When compared to the TLC-based PM961 in the ThinkPad T470s, the MLC-based SM961 is theoretically faster with sequential read speeds approaching 3200 MB/s. CDM 5 results, however, are about half that at 1769 MB/s. This suggests that the ThinkPad 25 has not been upgraded from the PCIe x2 chipset on the T470 to support the full PCIe x4 bandwidth of the Samsung SSD. The impact on day-to-day browsing is essentially nil, but users who frequently open and save very large files may be disappointed that they aren't getting the maximum performance out of the SSD.

See our growing table of HDDs and SSDs for more benchmark comparisons.

Looks like a 2.5-inch SATA III bay from the outside...
Looks like a 2.5-inch SATA III bay from the outside...
...but houses only a single M.2 SSD on the inside
...but houses only a single M.2 SSD on the inside
AS SSD
AS SSD
CDM 5
CDM 5
PCMark 8 Storage
PCMark 8 Storage
Lenovo ThinkPad 25
Samsung SM961 MZVKW512HMJP m.2 PCI-e
Lenovo ThinkPad T470s-20HF0012US
Samsung PM961 MZVLW256HEHP
Lenovo ThinkPad T470p-20J7S00000
Samsung PM961 NVMe MZVLW512HMJP
Lenovo ThinkPad X1 Carbon 2017-20HR0021GE
Toshiba THNSF5256GPUK
Dell XPS 15 9560 (i7-7700HQ, UHD)
Lite-on CX2-8B512-Q11 NVMe SSD
AS SSD
11%
17%
-46%
7%
Copy Game MB/s
598.28
309.89
-48%
585.55
-2%
228.98
-62%
539.5
-10%
Copy Program MB/s
400.56
290.98
-27%
347.68
-13%
172.44
-57%
411.54
3%
Copy ISO MB/s
1272.23
796.53
-37%
673.12
-47%
623.18
-51%
1272.4
0%
Score Total
2811
3875
38%
3606
28%
1398
-50%
2810
0%
Score Write
837
803
-4%
1272
52%
337
-60%
1022
22%
Score Read
1317
2083
58%
1546
17%
726
-45%
1206
-8%
Access Time Write *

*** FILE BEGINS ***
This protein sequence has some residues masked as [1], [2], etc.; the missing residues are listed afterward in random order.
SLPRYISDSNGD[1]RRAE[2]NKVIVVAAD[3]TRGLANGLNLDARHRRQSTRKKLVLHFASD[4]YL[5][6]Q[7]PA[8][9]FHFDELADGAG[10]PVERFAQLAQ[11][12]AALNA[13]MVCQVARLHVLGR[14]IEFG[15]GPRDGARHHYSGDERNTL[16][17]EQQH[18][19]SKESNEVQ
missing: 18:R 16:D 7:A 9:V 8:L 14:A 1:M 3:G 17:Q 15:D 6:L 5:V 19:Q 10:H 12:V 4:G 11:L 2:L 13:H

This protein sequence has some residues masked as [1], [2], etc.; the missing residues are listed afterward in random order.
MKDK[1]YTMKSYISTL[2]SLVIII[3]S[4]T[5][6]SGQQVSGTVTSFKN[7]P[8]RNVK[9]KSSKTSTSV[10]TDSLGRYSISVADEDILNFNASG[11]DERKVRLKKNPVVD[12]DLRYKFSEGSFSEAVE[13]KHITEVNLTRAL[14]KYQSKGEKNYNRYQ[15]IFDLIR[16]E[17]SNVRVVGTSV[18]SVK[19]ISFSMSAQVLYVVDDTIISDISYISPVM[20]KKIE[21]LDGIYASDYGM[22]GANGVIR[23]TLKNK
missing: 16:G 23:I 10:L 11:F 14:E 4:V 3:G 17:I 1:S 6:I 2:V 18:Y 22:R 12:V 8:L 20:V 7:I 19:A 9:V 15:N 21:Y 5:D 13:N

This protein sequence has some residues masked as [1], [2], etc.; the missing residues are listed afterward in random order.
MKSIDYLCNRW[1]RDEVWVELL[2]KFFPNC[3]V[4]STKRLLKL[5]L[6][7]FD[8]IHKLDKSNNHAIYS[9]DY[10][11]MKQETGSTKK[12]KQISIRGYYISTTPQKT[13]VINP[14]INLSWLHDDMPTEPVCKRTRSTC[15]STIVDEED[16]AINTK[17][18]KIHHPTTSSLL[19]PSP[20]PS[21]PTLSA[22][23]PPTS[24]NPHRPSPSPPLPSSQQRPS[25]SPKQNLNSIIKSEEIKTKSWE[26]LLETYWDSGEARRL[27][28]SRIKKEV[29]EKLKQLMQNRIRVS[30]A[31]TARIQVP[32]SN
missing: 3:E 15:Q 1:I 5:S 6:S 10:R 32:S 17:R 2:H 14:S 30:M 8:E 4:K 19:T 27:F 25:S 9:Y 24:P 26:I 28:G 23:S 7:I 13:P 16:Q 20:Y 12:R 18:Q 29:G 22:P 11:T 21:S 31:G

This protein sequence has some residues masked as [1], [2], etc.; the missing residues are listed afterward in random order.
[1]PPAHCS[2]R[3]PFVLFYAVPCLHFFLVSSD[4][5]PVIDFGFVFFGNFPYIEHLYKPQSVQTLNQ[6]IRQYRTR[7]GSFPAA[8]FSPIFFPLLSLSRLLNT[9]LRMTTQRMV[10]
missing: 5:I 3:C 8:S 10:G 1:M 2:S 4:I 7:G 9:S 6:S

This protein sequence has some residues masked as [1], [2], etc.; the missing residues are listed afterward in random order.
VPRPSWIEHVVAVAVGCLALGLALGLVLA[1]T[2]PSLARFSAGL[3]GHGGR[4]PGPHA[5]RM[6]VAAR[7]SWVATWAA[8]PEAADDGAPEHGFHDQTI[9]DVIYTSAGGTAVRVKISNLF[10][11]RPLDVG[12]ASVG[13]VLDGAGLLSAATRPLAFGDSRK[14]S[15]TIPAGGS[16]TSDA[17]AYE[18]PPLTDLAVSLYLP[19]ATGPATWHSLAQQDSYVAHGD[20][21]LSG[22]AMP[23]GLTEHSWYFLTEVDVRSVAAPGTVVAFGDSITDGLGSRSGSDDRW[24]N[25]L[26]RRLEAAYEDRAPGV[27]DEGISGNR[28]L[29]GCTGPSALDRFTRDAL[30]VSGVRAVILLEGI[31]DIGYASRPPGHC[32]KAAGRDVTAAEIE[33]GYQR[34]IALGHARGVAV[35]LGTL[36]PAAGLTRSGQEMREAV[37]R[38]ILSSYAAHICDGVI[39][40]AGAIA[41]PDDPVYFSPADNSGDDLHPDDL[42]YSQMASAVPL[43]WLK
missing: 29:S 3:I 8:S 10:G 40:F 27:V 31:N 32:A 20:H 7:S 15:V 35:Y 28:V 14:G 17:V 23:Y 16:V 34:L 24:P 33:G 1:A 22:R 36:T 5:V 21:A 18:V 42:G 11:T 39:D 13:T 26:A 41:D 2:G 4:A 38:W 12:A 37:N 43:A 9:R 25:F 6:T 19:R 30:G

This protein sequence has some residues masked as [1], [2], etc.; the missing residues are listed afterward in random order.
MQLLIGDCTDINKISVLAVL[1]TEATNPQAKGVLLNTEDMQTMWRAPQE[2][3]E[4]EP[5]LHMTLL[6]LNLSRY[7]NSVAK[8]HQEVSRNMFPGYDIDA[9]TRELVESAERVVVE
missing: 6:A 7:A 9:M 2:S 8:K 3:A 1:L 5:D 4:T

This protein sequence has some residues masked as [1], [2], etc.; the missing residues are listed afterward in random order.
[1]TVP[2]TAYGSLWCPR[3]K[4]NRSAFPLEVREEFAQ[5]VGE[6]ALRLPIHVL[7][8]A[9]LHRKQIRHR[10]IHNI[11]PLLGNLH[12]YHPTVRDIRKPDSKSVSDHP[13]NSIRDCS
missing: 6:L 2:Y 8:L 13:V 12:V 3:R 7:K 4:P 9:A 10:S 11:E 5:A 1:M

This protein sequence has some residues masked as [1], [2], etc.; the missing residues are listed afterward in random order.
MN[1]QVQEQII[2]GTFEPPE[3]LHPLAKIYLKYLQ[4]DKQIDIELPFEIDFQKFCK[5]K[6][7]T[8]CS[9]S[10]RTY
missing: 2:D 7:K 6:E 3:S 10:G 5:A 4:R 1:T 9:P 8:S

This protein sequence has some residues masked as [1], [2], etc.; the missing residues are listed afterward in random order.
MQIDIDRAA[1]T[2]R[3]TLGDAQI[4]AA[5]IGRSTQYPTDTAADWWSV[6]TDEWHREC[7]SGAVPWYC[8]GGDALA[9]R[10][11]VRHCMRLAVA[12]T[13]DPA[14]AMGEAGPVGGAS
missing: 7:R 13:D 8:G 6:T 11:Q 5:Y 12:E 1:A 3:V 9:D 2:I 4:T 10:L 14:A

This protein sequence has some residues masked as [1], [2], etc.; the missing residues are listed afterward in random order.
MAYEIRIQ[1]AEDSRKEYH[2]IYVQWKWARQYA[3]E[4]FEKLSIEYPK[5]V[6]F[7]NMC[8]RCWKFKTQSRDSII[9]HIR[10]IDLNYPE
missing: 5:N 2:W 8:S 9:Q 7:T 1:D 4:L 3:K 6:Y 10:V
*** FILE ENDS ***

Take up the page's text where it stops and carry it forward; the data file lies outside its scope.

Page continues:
0.031
0.025
19%
0.024
23%
0.034
-10%
0.034
-10%
Access Time Read *
0.04
0.06
-50%
0.035
12%
0.102
-155%
0.034
15%
4K-64 Write
639.91
537.86
-16%
1007.17
57%
149.6
-77%
788.85
23%
4K-64 Read
1129.66
1764.99
56%
1344.28
19%
526.36
-53%
961.61
-15%
4K Write
113.01
147.91
31%
147.3
30%
109.43
-3%
112.15
-1%
4K Read
50.38
48.84
-3%
56.36
12%
34.34
-32%
41.34
-18%
Seq Write
839.91
1169.55
39%
1176.1
40%
775.49
-8%
1206.58
44%
Seq Read
1368.91
2690.54
97%
1455.12
6%
1649.11
20%
2026.09
48%

* ... smaller is better

GPU Performance

Moving up from the integrated HD Graphics 620 on the T470 to the GeForce 940MX in the ThinkPad 25 will bring a tangible graphics boost of 100 percent according to 3DMark 11. Heavier loads like Fire Strike see an even larger delta as the integrated GPU struggles harder against the increased demand. Of course, the increased graphics performance comes with higher power consumption as our next sections will show. Had Lenovo included the MX150 instead, graphics performance would have been about 60 percent faster than what we've recorded here on the 940MX.

Gaming performance is underwhelming as most newer titles are only playable on very low settings and at 768p. The aging 940MX struggles on modern 3D games, but older or less demanding titles like DOTA 2 will run satisfactorily.

See our review on the GeForce 940MX and dedicated GPU page for more technical information and benchmarks on the Nvidia GPU.

3DMark 11
3DMark 11
Ice Storm
Ice Storm
Ice Storm Unlimited
Ice Storm Unlimited
Cloud Gate
Cloud Gate
Fire Strike
Fire Strike
Fire Strike Extreme
Fire Strike Extreme
3DMark
1920x1080 Fire Strike Physics
Sager NP5852
NVIDIA GeForce MX150 (Laptop GT 1030), 7700HQ
10637 Points ∼47% +119%
Apple MacBook Pro 13 2017
Intel Iris Plus Graphics 640, 7360U
5933 (min: 5706) Points ∼26% +22%
Samsung Notebook 9 NP900X5N-X01US
NVIDIA GeForce 940MX, 7500U
5831 Points ∼26% +20%
HP ProBook 440 G4-Y8B51EA
NVIDIA GeForce 930MX, 7500U
5702 Points ∼25% +17%
Lenovo ThinkPad T470-20HD002HGE
Intel HD Graphics 620, 7200U
5043 Points ∼22% +4%
HP Elite x2 1012 G2-1LV76EA
Intel HD Graphics 620, 7200U
5011 Points ∼22% +3%
Apple MacBook Pro 13 2016 (2.9 GHz)
Intel Iris Graphics 550, 6267U
4937 Points ∼22% +2%
Lenovo ThinkPad 25
NVIDIA GeForce 940MX, 7500U
4860 Points ∼21%
Acer Aspire E5-575G-549D
NVIDIA GeForce GTX 950M, 7200U
4618 Points ∼20% -5%
Dell Latitude 7285
Intel HD Graphics 615, 7Y57
4170 Points ∼18% -14%
1920x1080 Fire Strike Graphics
Sager NP5852
NVIDIA GeForce MX150 (Laptop GT 1030), 7700HQ